The Garden Guide

Book: London Parks and Gardens, 1907
Chapter: Chapter 7 Municipal Parks in South London

Myatt's Fields or Camberwell Park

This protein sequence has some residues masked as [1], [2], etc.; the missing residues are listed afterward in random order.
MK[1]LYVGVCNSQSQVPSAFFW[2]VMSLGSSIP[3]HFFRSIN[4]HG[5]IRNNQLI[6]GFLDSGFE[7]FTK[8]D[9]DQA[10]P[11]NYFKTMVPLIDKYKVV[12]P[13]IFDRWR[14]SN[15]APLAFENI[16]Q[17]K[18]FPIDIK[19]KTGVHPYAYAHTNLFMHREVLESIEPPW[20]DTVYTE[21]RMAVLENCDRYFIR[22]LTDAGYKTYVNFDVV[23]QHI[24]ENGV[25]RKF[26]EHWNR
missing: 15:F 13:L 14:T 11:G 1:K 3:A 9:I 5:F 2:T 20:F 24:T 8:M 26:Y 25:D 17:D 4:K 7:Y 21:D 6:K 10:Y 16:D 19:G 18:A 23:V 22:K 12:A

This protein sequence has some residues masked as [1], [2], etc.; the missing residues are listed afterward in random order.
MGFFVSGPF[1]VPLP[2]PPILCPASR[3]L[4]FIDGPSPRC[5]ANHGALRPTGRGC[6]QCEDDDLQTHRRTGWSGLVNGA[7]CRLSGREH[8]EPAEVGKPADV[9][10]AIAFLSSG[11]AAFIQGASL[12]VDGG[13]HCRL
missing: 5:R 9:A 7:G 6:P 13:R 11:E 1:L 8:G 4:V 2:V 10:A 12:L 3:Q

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MYATT'S FIELDS Myatt's Fields or Camberwell Park is but a short distance to the south-west of Kennington. This Park of 14.5 acres was one of those princely gifts which have been showered on the inhabitants of London. It was presented by Mr. William Minet, in whose family the land has been since 1770. His ancestors were Huguenots who had come to England at the time of the Revocation of the Edict of Nantes. It was handed over to the newly-formed County Council in 1889, having been previously laid out. The way in which this was done with an avenue, which will some day be one of the great beauties of the neighbourhood, and which is in the meantime a pleasant shady walk, has already been commented on. For its size, Myatt's Fields is one of the most tasteful of the new parks. Its quaint name is a survival of the time when the ground was a market-garden leased by a certain Myatt from 1818-69. The excellent qualities of the strawberries and rhubarb raised there, gave the Fields such a good reputation in the district, and the name became so familiar, that it was retained for the Park. Camberwell Green is a distinct place, not far distant, and is noticed among the village greens of London.